Transition of Bacterial Diversity and Composition in Tongue Microbiota during the First Two Years of Life

Shinya Kageyama, Mikari Asakawa, Toru Takeshita, Yukari Ihara, Shunsuke Kanno, Toshiro Hara, Ichiro Takahashi, Yoshihisa Yamashita

研究成果: ジャーナルへの寄稿記事

抄録

Newborns are constantly exposed to various microbes from birth; hence, diverse commensal bacteria colonize the oral cavity. However, how or when these bacteria construct a complex and stable ecosystem remains unclear. This prospective cohort study examined the temporal changes in bacterial diversity and composition in tongue microbiota during infancy. We longitudinally collected a total of 464 tongue swab samples from 8 infants (age of <6 months at baseline) for approximately 2 years. We also collected samples from 32 children (aged 0 to 2 years) and 73 adults (aged 20 to 29 years) cross-sectionally as control groups. Bacterial diversities and compositions were determined by 16S rRNA gene sequencing. The tongue bacterial diversity in infancy, measured as the number of observed operational taxonomic units (OTUs), rapidly increased and nearly reached the same level as that in adults by around 80 weeks. The overall tongue bacterial composition in the transitional phase, 80 to 120 weeks, was more similar to that of adults than to that of the early exponential phase (EEP), 10 to 29 weeks, according to analysis of similarities. Dominant OTUs in the EEP corresponding to Streptococcus peroris and Streptococcus lactarius exponentially decreased immediately after EEP, around 30 to 49 weeks, whereas several OTUs corresponding to Granulicatella adiacens, Actinomyces odontolyticus, and Fusobacterium periodonticum reciprocally increased during the same period. These results suggest that a drastic compositional shift of tongue microbiota occurs before the age of 1 year, and then bacterial diversity and overall bacterial composition reach levels comparable to those in adults by the age of 2 years.IMPORTANCE Evaluating the development of oral microbiota during infancy is important for understanding the subsequent colonization of bacterial species and the process of formation of mature microbiota in the oral cavity. We examined tongue microbiota longitudinally collected from 8 infants and found that drastic compositional shifts in tongue microbiota occur before the age of 1 year, and then bacterial diversity and overall bacterial composition reach levels comparable to those in adults by the age of 2 years. These results may be helpful for preventing the development of various diseases associated with oral microbiota throughout life.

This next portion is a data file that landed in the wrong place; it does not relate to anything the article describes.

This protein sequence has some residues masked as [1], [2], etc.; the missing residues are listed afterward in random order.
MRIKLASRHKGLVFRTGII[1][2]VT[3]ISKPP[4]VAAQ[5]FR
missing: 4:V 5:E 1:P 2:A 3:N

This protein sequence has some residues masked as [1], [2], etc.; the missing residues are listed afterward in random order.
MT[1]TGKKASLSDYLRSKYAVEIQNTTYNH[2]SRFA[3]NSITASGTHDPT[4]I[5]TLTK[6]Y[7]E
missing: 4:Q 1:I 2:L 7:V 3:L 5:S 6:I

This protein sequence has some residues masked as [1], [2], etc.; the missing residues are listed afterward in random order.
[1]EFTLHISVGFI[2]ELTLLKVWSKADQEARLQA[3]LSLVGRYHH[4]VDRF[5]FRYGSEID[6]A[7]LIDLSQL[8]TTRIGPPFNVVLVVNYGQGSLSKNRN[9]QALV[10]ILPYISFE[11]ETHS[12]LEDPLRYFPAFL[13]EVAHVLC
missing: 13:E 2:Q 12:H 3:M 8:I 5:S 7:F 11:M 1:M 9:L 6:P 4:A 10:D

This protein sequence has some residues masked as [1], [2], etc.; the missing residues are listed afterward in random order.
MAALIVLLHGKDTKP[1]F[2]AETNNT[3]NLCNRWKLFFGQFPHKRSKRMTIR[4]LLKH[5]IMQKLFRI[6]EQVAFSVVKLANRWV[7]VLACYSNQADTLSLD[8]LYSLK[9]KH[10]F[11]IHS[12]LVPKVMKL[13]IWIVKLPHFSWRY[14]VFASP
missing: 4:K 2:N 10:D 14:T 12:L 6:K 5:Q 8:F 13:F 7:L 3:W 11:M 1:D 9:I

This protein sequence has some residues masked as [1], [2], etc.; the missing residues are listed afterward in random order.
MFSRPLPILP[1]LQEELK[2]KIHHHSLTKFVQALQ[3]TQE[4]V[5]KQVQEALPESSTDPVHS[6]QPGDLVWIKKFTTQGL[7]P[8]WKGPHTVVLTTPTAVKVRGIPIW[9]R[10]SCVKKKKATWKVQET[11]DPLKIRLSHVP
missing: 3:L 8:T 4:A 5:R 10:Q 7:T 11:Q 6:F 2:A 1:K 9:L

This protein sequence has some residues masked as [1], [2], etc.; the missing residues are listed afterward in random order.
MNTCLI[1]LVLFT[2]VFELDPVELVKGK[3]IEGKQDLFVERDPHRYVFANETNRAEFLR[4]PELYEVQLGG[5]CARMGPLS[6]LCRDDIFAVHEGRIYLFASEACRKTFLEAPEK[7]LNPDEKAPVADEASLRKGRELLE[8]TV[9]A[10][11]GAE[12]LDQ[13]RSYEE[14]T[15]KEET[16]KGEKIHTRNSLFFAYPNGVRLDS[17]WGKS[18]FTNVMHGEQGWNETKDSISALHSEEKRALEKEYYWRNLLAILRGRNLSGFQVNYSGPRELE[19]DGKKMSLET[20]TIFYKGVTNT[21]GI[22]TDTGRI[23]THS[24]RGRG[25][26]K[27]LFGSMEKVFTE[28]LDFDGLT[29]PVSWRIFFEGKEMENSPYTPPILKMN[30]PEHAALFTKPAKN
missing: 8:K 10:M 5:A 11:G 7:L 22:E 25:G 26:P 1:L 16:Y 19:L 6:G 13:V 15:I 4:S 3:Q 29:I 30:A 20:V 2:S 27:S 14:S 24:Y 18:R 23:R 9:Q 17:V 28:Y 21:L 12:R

元の言語英語
ジャーナルmSphere
4
発行部数3
DOI
出版物ステータス出版済み - 5 29 2019

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Microbiota
Tongue
Streptococcus
Mouth
Bacterial Physiological Phenomena
Fusobacterium
Bacteria
Actinomyces
rRNA Genes
Ecosystem
Cohort Studies
Parturition
Newborn Infant
Prospective Studies
Control Groups

これを引用

Transition of Bacterial Diversity and Composition in Tongue Microbiota during the First Two Years of Life. / Kageyama, Shinya; Asakawa, Mikari; Takeshita, Toru; Ihara, Yukari; Kanno, Shunsuke; Hara, Toshiro; Takahashi, Ichiro; Yamashita, Yoshihisa.

:: mSphere, 巻 4, 番号 3, 29.05.2019.

研究成果: ジャーナルへの寄稿記事

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title = "Transition of Bacterial Diversity and Composition in Tongue Microbiota during the First Two Years of Life",
abstract = "Newborns are constantly exposed to various microbes from birth; hence, diverse commensal bacteria colonize the oral cavity. However, how or when these bacteria construct a complex and stable ecosystem remains unclear. This prospective cohort study examined the temporal changes in bacterial diversity and composition in tongue microbiota during infancy. We longitudinally collected a total of 464 tongue swab samples from 8 infants (age of <6 months at baseline) for approximately 2 years. We also collected samples from 32 children (aged 0 to 2 years) and 73 adults (aged 20 to 29 years) cross-sectionally as control groups. Bacterial diversities and compositions were determined by 16S rRNA gene sequencing. The tongue bacterial diversity in infancy, measured as the number of observed operational taxonomic units (OTUs), rapidly increased and nearly reached the same level as that in adults by around 80 weeks. The overall tongue bacterial composition in the transitional phase, 80 to 120 weeks, was more similar to that of adults than to that of the early exponential phase (EEP), 10 to 29 weeks, according to analysis of similarities. Dominant OTUs in the EEP corresponding to Streptococcus peroris and Streptococcus lactarius exponentially decreased immediately after EEP, around 30 to 49 weeks, whereas several OTUs corresponding to Granulicatella adiacens, Actinomyces odontolyticus, and Fusobacterium periodonticum reciprocally increased during the same period. These results suggest that a drastic compositional shift of tongue microbiota occurs before the age of 1 year, and then bacterial diversity and overall bacterial composition reach levels comparable to those in adults by the age of 2 years.IMPORTANCE Evaluating the development of oral microbiota during infancy is important for understanding the subsequent colonization of bacterial species and the process of formation of mature microbiota in the oral cavity. We examined tongue microbiota longitudinally collected from 8 infants and found that drastic compositional shifts in tongue microbiota occur before the age of 1 year, and then bacterial diversity and overall bacterial composition reach levels comparable to those in adults by the age of 2 years. These results may be helpful for preventing the development of various diseases associated with oral microbiota throughout life.",